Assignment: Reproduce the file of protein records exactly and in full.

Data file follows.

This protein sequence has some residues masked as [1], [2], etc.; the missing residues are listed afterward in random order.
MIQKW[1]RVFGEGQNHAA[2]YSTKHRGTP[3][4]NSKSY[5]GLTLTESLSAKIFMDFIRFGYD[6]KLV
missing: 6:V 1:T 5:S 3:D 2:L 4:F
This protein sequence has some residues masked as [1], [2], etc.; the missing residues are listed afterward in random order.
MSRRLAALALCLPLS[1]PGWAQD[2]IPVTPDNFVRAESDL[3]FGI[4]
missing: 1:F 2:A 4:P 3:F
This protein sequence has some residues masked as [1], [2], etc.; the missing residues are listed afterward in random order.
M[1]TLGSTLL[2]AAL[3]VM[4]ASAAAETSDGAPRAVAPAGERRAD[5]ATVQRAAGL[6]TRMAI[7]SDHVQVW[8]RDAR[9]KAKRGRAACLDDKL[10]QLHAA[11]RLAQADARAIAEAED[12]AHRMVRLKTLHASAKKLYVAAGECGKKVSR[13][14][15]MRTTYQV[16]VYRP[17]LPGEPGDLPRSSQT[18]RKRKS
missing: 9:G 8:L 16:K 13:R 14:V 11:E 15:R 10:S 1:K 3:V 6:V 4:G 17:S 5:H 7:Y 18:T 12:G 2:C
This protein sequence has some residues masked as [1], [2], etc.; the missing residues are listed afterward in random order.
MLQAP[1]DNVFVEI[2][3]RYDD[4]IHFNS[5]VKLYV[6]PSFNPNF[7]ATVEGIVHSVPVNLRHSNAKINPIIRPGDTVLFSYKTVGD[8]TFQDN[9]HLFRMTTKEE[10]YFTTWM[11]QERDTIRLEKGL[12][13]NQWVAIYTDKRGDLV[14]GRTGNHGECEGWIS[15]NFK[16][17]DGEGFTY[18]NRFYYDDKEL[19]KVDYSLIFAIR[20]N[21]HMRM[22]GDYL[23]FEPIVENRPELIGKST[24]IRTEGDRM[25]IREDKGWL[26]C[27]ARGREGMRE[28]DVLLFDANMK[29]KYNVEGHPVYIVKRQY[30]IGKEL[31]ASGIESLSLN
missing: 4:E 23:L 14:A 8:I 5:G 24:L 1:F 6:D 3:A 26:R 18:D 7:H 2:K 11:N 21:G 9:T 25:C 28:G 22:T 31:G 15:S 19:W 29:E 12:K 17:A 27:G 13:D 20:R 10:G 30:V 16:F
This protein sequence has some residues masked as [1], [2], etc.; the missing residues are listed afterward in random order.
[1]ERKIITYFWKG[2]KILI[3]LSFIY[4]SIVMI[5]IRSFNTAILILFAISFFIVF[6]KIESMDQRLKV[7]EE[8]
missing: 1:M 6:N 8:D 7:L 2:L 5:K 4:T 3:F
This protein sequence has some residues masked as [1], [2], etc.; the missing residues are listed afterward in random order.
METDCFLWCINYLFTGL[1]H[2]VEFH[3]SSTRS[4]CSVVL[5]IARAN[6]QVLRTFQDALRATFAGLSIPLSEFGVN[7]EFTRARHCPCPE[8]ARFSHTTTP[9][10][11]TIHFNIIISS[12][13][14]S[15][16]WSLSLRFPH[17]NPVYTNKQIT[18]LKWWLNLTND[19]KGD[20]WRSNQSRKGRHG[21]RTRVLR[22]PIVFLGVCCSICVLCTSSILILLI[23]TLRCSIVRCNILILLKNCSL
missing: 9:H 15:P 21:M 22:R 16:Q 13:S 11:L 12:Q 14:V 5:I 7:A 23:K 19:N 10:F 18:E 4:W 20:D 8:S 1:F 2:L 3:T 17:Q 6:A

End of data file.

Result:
This protein sequence has some residues masked as [1], [2], etc.; the missing residues are listed afterward in random order.
MIQKW[1]RVFGEGQNHAA[2]YSTKHRGTP[3][4]NSKSY[5]GLTLTESLSAKIFMDFIRFGYD[6]KLV
missing: 6:V 1:T 5:S 3:D 2:L 4:F
This protein sequence has some residues masked as [1], [2], etc.; the missing residues are listed afterward in random order.
MSRRLAALALCLPLS[1]PGWAQD[2]IPVTPDNFVRAESDL[3]FGI[4]
missing: 1:F 2:A 4:P 3:F
This protein sequence has some residues masked as [1], [2], etc.; the missing residues are listed afterward in random order.
M[1]TLGSTLL[2]AAL[3]VM[4]ASAAAETSDGAPRAVAPAGERRAD[5]ATVQRAAGL[6]TRMAI[7]SDHVQVW[8]RDAR[9]KAKRGRAACLDDKL[10]QLHAA[11]RLAQADARAIAEAED[12]AHRMVRLKTLHASAKKLYVAAGECGKKVSR[13][14][15]MRTTYQV[16]VYRP[17]LPGEPGDLPRSSQT[18]RKRKS
missing: 9:G 8:L 16:K 13:R 14:V 11:E 15:R 10:S 1:K 3:V 6:V 4:G 17:S 5:H 7:Y 18:T 12:G 2:C
This protein sequence has some residues masked as [1], [2], etc.; the missing residues are listed afterward in random order.
MLQAP[1]DNVFVEI[2][3]RYDD[4]IHFNS[5]VKLYV[6]PSFNPNF[7]ATVEGIVHSVPVNLRHSNAKINPIIRPGDTVLFSYKTVGD[8]TFQDN[9]HLFRMTTKEE[10]YFTTWM[11]QERDTIRLEKGL[12][13]NQWVAIYTDKRGDLV[14]GRTGNHGECEGWIS[15]NFK[16][17]DGEGFTY[18]NRFYYDDKEL[19]KVDYSLIFAIR[20]N[21]HMRM[22]GDYL[23]FEPIVENRPELIGKST[24]IRTEGDRM[25]IREDKGWL[26]C[27]ARGREGMRE[28]DVLLFDANMK[29]KYNVEGHPVYIVKRQY[30]IGKEL[31]ASGIESLSLN
missing: 4:E 23:L 14:A 8:I 5:G 24:L 1:F 6:D 3:A 26:R 18:D 7:H 2:K 11:N 21:G 9:T 25:C 28:G 22:T 31:G 15:S 19:W 29:E 12:K 17:A 27:G 13:D 20:R 10:G 30:V 16:F
This protein sequence has some residues masked as [1], [2], etc.; the missing residues are listed afterward in random order.
[1]ERKIITYFWKG[2]KILI[3]LSFIY[4]SIVMI[5]IRSFNTAILILFAISFFIVF[6]KIESMDQRLKV[7]EE[8]
missing: 1:M 6:N 8:D 7:L 2:L 5:K 4:T 3:F
This protein sequence has some residues masked as [1], [2], etc.; the missing residues are listed afterward in random order.
METDCFLWCINYLFTGL[1]H[2]VEFH[3]SSTRS[4]CSVVL[5]IARAN[6]QVLRTFQDALRATFAGLSIPLSEFGVN[7]EFTRARHCPCPE[8]ARFSHTTTP[9][10][11]TIHFNIIISS[12][13][14]S[15][16]WSLSLRFPH[17]NPVYTNKQIT[18]LKWWLNLTND[19]KGD[20]WRSNQSRKGRHG[21]RTRVLR[22]PIVFLGVCCSICVLCTSSILILLI[23]TLRCSIVRCNILILLKNCSL
missing: 9:H 15:P 21:M 22:R 16:Q 13:S 11:L 12:Q 14:V 5:I 7:A 23:K 19:N 10:F 18:E 4:W 20:D 8:S 1:F 2:L 3:T 17:Q 6:A